Although there are times when carrying extra stock makes good business sense, in most cases more inventory doesn’t improve asset availability. If fact, it often does the opposite – it increases the risk that those parts won’t be fit for purpose when they’re needed.
But how do you strike the right balance with your MRO inventory, especially in the current climate of uncertain supply chains and shifting demands? Andrew Jordan, Xtivity managing director, shared his thoughts on the topic in a recent episode of the Rooted in Reliability asset management podcast. Here are a few of his insights into some of the most challenging questions asset-intensive companies are struggling with these days.
When does more stock boost availability?
Some assets are just too important to your business to risk not having them available when needed. Jordan says in those situations it’s a wise strategy to have an extra supply of them on hand.
Here’s one common scenario where overstocking makes sense. Let’s say you have a critical asset that has been on the market for a while. There’s a real possibility that late-stage parts might not be available at some point as suppliers manage engineering change. Rather than risk not being able to get it in the future, it makes sense to order up. “That’s stocking up for the right reasons,” he says.
But even in this situation, he says, overstocking can be mitigated by reviewing consumption patterns and, where possible, finding ways to minimize the use of those parts.
When does more stock reduce availability?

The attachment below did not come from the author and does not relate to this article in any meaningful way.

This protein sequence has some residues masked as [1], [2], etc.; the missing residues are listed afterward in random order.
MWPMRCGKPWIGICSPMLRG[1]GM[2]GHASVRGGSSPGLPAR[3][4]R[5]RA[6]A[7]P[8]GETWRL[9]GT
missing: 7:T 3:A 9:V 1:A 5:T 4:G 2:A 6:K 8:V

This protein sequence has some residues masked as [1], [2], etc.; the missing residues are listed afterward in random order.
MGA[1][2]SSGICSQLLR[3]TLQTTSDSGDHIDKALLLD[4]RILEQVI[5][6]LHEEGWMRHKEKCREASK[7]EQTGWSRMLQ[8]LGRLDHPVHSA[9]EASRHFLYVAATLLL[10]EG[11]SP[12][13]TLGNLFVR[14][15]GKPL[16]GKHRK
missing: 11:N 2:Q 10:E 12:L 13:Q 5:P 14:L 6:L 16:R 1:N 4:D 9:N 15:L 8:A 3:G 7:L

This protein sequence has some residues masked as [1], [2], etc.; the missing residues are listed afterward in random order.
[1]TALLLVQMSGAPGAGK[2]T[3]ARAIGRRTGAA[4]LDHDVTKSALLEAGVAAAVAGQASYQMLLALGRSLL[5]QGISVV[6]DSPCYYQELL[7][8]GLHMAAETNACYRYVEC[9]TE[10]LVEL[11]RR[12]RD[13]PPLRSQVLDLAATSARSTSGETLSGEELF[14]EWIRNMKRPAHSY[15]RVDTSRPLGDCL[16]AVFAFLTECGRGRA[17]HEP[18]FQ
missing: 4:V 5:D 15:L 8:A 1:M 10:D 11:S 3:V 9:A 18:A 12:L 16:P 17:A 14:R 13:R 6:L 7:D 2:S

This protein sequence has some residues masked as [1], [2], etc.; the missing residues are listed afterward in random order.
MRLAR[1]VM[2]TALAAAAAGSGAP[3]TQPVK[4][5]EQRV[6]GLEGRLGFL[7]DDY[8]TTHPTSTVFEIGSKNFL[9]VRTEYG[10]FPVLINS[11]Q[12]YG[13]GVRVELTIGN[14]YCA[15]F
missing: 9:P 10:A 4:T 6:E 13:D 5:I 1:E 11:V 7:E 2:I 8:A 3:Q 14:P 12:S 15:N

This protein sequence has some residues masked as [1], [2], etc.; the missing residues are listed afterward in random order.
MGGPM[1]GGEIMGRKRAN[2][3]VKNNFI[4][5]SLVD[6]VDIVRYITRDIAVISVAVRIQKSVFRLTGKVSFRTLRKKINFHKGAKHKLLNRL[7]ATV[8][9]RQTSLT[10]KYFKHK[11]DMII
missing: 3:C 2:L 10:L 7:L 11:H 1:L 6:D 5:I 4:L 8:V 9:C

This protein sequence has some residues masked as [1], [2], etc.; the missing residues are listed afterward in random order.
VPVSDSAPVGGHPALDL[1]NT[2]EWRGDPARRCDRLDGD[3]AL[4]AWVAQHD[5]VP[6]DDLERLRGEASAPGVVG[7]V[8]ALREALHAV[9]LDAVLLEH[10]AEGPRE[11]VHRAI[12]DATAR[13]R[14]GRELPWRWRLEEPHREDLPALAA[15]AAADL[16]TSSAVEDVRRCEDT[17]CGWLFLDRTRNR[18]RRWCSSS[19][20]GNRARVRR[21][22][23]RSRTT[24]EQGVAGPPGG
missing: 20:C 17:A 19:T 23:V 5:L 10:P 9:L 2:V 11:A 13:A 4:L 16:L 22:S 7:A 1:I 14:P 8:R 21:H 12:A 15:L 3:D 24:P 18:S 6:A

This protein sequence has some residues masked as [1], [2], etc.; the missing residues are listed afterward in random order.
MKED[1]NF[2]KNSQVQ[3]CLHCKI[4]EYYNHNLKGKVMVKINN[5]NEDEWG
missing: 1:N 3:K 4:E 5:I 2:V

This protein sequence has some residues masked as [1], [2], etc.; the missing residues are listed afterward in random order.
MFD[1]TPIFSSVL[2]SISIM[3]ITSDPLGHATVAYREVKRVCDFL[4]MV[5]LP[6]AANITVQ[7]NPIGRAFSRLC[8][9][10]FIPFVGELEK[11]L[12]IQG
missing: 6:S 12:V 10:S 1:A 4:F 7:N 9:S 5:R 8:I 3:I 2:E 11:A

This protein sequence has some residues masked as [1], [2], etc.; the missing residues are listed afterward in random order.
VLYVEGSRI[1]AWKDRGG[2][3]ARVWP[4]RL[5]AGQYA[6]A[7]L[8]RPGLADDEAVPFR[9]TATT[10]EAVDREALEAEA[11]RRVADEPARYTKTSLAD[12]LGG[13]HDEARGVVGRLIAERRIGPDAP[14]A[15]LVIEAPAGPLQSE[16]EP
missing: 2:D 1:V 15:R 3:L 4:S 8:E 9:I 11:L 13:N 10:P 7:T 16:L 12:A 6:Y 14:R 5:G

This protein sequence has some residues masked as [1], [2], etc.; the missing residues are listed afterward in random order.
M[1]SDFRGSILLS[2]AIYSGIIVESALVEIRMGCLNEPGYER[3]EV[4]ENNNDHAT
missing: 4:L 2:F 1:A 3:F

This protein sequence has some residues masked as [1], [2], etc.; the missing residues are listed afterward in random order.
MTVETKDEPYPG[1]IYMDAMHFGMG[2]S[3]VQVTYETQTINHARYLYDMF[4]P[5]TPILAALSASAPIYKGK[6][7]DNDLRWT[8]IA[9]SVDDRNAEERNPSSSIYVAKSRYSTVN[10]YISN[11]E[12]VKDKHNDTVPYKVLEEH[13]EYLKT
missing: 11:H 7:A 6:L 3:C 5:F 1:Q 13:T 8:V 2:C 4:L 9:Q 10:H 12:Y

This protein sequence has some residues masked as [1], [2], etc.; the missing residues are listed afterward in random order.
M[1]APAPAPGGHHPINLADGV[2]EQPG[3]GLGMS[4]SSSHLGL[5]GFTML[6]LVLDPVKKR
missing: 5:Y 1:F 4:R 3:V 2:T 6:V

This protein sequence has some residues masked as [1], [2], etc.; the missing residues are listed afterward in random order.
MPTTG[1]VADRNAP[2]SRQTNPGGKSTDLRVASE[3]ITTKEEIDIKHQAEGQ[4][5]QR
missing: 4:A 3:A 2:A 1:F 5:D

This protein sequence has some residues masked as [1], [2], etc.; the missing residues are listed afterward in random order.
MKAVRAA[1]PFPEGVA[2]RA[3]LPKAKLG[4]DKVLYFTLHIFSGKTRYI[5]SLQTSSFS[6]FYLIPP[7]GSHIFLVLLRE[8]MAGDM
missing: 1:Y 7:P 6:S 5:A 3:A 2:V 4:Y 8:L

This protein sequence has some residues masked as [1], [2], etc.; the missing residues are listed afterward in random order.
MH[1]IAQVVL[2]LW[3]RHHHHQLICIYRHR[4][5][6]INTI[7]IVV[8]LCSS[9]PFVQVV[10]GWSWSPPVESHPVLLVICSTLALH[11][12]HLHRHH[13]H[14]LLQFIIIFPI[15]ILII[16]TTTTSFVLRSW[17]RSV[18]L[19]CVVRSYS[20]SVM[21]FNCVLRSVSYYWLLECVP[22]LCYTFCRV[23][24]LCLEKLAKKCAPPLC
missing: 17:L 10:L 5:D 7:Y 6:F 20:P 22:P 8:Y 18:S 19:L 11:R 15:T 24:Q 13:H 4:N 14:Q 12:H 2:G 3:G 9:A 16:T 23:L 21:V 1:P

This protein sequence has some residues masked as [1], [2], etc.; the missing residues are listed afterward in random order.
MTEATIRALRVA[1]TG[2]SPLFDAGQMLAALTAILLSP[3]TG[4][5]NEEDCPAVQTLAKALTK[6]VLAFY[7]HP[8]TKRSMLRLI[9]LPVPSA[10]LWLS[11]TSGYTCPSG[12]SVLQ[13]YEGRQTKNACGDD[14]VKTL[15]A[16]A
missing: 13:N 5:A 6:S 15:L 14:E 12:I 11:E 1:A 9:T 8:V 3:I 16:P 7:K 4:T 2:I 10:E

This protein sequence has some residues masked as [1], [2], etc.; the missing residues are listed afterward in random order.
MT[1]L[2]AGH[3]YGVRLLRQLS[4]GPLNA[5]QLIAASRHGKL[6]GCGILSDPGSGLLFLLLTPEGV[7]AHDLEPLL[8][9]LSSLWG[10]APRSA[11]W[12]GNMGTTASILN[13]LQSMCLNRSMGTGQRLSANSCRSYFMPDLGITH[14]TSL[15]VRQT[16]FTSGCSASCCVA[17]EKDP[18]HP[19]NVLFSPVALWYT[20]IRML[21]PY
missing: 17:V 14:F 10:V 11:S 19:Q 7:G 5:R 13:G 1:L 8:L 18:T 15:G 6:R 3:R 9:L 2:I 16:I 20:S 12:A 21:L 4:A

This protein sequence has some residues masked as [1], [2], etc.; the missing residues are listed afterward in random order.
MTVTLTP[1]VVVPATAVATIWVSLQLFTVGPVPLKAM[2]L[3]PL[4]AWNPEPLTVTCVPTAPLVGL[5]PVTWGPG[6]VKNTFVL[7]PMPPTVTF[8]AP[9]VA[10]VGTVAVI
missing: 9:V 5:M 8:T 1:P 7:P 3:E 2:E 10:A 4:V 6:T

More isn’t always better. Even with a warehouse full of replacement parts, there still may be times when the right part isn’t available when required. There are a few reasons for that.
One common cause is that you many have too much of the wrong thing. “If you’re stocking the wrong parts, you’re increasing costs but not increasing reliability,” he explains.
Another reason is that the part may no longer be up to the task. “Having it doesn’t necessarily mean that it’s fit for purpose or ready to operate.” He says that’s often because the part hasn’t been adequately maintained or properly stored, so its quality has degraded.
“There’s only one thing that’s worse than not having a part and that’s thinking you do. The more we have in stock, the longer we’re stocking it, and the more opportunity there is for those parts to degrade.”
A much better strategy, he suggests, is to carry fewer items and make sure they are regularly maintained and kept ready for service.
How much inventory is enough?
No matter which industry they’re in, all asset-heavy businesses face the same dilemma: how to ensure the right parts are available at the right place at the right time without carrying excess inventory.
While there’s no simple answer, Jordan says, there are a few steps all companies can take to ensure they strike the right balance. First, consider what overstocking is costing you. It takes a lot of time, effort and money to store, track and maintain a large parts inventory, and it’s often an unnecessary drain of a company’s resources.
Next, consider the entire asset management lifecycle, including how the parts are stored and the maintenance plan you have in place to support that. He says companies also need to factor in lead times on ordering parts and how that fits with their operational schedules.
“Just because you have an item in the catalogue and you know that you use it against planned maintenance, it doesn’t necessarily mean that you need to stock it,” he says.
“If you can push that out and increase that planning window, you have the ability, in many instances, to not stock it at all, and that’s your ideal situation.”
Data is the best place to start
For companies looking to right size their inventory, Jordan’s best advice is to “take a step back and do a root-cause analysis.” He says inventory is the end result of other decisions being made in the company, so it’s important to look at how your policies, procedures and business objectives are affecting the amount of stock you’re carrying.
This is where technology can help by providing data analysis and robust analytics. He says once a picture starts to emerge about where your priorities are, it’s easier to figure out what tangible steps you can take that will generate the most benefit.